I think Tarot is often an ecstatic experience, but not in the way we usually think about ecstasy. Most people, even most devoted Tarot readers, wouldn’t describe Tarot as necessarily a joyful experience. A lot of people who only get an occasional reading would argue quite the opposite: they get a reading when there’s something particularly difficult going on in their lives, not when they’re happy about things. But the Greek root of the word, ekstasis, doesn’t mean pleasure or joy. It means “to stand beside or outside of oneself,” something which is both simpler and more profound than happiness.

In this sense, Tarot is ecstatic, because as a means for self-reflection, it helps us stand outside of ourselves. Sometimes we do that alone, and the process of standing outside ourselves as we interpret the cards is fairly clear. Sometimes we use the help of a guide or reader; in my style of reading, I’m still trying to create opportunities for self-reflection, as well as potentially providing an outside point of view.

It’s no accident that position eight in the Celtic Cross spread, representing that outside view, can be one of the hardest to interpret. It’s inherently challenging for us to get away from our own point of view. That’s precisely what positions seven through nine of the Celtic Cross spread are all about, though, which is where that spread gives us the opportunity for an ecstatic experience, to take up a position outside ourselves and our usual point of view.

I’ve already considered position eight, but I’d like to look at positions seven and nine individually and in contrast to each other. If position eight is extra hard to interpret, sometimes position nine, the querent’s hopes and fears, is sometimes especially easy to interpret. In my experience, I’ve seen a lot of very clear cards turn up in position nine, cards that might be an exaggeration of other cards in the core of the spread. Sometimes a five, one, or ten of a suit shows up in position nine, when other intermediate cards show up in the central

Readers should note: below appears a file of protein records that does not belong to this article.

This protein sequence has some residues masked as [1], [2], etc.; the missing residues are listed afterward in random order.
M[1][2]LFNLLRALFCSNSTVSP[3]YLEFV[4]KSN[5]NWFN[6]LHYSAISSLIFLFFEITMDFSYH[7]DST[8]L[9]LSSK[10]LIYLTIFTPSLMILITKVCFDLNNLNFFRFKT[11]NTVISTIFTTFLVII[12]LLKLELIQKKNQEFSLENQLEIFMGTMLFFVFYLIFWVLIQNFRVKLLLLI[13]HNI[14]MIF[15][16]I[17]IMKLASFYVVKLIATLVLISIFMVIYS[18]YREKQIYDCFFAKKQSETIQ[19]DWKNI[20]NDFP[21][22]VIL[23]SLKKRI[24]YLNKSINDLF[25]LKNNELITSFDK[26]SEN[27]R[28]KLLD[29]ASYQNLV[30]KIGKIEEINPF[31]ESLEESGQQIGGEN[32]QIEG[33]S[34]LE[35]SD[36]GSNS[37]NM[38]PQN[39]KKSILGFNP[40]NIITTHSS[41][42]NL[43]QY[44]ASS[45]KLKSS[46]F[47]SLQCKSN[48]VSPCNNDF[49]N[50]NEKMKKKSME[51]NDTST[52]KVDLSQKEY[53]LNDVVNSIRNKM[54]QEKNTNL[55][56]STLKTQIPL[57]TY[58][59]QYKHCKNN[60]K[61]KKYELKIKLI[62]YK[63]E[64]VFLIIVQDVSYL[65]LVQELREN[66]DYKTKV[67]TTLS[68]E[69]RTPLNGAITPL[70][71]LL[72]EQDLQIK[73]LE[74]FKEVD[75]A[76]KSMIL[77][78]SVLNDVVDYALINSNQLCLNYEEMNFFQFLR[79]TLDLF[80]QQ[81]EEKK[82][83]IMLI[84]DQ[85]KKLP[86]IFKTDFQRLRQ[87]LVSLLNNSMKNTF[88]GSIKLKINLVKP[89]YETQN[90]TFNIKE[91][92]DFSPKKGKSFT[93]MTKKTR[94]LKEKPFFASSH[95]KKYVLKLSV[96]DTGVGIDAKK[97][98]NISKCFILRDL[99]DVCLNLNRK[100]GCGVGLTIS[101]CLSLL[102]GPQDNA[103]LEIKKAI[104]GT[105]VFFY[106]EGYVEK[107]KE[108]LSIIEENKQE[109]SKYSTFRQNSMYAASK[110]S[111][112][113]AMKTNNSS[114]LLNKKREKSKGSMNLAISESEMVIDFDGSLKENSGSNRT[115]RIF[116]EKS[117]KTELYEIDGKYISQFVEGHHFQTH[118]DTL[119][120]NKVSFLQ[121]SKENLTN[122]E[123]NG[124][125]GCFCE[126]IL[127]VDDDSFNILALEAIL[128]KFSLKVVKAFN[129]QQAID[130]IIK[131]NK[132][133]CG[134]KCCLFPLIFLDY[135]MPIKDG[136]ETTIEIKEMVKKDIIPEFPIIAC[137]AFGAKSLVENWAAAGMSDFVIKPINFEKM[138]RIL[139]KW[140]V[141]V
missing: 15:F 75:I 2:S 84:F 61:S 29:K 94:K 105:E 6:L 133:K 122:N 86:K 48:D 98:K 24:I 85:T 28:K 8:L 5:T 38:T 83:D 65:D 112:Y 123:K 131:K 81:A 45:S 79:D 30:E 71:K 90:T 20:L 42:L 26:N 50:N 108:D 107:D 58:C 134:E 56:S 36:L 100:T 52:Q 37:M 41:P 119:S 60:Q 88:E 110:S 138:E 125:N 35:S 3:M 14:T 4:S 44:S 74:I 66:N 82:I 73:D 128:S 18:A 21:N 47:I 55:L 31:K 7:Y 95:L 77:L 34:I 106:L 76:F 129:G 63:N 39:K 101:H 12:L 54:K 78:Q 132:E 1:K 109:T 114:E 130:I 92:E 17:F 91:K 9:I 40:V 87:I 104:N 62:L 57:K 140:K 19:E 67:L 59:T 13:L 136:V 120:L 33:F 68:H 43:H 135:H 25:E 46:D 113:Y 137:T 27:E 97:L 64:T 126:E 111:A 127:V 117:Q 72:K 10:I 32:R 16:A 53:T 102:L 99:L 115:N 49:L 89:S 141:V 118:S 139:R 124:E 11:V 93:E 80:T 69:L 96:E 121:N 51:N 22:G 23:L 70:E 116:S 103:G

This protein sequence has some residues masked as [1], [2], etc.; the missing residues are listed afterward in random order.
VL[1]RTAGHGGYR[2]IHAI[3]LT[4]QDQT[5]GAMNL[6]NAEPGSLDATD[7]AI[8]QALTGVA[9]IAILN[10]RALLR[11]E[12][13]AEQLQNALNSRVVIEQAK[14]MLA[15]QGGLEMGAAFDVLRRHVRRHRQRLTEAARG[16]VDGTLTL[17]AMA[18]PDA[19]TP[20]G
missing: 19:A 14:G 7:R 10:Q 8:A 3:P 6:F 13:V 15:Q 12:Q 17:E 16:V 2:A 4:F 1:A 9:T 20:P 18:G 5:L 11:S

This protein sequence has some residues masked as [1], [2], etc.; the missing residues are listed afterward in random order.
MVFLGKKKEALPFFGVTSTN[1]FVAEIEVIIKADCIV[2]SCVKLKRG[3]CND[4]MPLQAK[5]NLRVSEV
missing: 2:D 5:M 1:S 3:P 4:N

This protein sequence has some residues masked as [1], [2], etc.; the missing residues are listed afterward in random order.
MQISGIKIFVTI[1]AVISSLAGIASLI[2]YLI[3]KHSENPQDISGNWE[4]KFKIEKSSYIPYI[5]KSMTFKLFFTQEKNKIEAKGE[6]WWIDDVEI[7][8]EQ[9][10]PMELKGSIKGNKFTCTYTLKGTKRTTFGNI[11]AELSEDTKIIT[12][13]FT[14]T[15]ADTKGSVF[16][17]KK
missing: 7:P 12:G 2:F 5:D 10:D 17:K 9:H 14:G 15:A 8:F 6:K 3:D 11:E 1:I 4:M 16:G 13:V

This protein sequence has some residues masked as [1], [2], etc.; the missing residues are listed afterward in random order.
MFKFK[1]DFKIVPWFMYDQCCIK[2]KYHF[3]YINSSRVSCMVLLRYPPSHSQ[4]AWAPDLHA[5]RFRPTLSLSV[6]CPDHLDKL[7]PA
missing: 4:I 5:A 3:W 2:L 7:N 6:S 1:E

If I were using keywords to describe the numbers, I would say that ones (aces) are about raw energy, tens are about fulfillment, and fives are about challenge or conflict. These more dramatic cards embody the duality of hopes and fears: if we have high hopes, they can also be dashed; if we have tremendous fears, a relief from them is something to hope for indeed.

Sometimes a Major Arcana card will show up in position nine, where it can represent an archetype that the querent is either hopeful or fearful of. Again, since the Major Arcana tend to represent overriding influences or storylines, their powerful pull means they can go to extremes, both good and bad, very easily.

Position seven, the querent’s own point of view, also provides a different perspective on the central cross. For a reader, this card is an opportunity to start to sum up the central cross and interact with the querent a little more about not just what the cards might represent, but what the querent thinks about the situation as a whole.